As we walked across Stoke to Fenton Park, we cut across the common land where I noticed quite a lot of gulls resting on the grass. Stoke is an inland City, well away from the coast and close to the Pennines. Over the last few years, Black Headed Gulls have been quite numerous in this area, frequently seen at Trentham Lakes and scavenging around tips and on farmland. However, I do not recall seeing so many Herring Gulls as I observed today. (above)
Further along, a group of Black Headed Gulls and a few Herring Gulls were active around a flooded field. The Black Headed Gulls are in their summer plumage and the heads are white with a grey fleck on the side at the back of the eye. They are smaller and paler than the Herring Gulls. Juvenile Herring Gulls are a motley grey colour.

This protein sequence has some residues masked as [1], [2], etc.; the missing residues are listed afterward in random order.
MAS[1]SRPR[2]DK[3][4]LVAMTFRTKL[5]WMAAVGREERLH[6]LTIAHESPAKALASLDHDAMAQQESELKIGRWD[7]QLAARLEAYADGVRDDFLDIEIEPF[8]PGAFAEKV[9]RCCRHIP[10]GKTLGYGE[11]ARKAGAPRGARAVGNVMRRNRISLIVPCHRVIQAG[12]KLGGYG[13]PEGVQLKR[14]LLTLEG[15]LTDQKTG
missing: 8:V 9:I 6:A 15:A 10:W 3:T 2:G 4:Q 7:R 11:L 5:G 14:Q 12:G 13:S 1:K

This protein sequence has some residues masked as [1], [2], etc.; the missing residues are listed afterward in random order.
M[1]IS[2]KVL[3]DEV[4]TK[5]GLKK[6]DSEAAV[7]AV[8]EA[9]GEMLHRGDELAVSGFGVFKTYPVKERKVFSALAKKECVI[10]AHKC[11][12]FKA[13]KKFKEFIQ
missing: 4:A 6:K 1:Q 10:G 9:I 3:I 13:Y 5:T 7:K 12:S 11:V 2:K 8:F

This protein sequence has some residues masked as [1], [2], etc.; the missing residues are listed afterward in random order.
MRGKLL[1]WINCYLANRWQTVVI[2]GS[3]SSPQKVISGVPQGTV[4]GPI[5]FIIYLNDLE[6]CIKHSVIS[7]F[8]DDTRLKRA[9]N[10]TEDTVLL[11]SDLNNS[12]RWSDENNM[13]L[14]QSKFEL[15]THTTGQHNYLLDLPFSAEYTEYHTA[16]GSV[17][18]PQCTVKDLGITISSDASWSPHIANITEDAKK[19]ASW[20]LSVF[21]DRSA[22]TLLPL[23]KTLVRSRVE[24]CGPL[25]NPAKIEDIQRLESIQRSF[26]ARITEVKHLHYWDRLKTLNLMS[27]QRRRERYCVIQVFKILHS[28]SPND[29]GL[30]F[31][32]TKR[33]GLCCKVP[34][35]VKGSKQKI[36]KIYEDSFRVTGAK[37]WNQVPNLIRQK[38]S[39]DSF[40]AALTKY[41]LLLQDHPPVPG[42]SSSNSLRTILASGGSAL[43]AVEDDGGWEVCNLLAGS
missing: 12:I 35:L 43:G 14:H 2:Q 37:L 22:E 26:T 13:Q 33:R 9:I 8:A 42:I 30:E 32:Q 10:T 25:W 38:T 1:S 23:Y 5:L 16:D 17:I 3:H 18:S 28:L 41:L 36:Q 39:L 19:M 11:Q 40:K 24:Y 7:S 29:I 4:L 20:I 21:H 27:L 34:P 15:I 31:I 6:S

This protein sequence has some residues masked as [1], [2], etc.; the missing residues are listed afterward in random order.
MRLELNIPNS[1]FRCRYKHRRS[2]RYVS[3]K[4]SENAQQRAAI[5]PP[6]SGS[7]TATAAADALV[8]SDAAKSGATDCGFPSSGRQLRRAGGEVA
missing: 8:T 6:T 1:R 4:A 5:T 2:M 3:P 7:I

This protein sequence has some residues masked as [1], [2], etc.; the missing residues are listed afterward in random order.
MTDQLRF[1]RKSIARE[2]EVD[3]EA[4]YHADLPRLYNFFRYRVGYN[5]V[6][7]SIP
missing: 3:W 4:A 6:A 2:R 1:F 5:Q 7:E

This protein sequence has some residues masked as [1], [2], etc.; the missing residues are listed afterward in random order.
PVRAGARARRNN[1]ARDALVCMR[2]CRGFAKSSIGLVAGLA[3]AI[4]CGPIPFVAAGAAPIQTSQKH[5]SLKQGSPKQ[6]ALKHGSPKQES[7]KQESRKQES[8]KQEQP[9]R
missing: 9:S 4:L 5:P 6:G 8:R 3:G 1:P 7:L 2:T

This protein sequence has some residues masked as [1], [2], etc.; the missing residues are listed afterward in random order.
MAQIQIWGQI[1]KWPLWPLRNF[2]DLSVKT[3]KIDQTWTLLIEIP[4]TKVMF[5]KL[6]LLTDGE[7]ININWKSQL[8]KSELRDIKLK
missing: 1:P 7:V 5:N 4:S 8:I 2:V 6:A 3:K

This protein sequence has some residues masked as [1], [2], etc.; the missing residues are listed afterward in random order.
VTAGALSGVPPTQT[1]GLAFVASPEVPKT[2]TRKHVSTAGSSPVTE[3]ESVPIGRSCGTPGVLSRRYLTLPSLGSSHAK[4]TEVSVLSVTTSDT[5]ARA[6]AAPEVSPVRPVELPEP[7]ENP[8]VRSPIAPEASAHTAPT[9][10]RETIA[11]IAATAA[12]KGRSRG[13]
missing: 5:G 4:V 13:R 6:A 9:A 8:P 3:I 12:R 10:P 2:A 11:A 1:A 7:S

Just occasionally, there are a few Black Headed Gulls resting amongst the Herring Gulls. Here, the yellow beaks of the Herring Gulls can be seen with the distinct red spot near the tip of the bill.
I wonder how much these coastal birds displace native inland species now that they are successfully living the City life?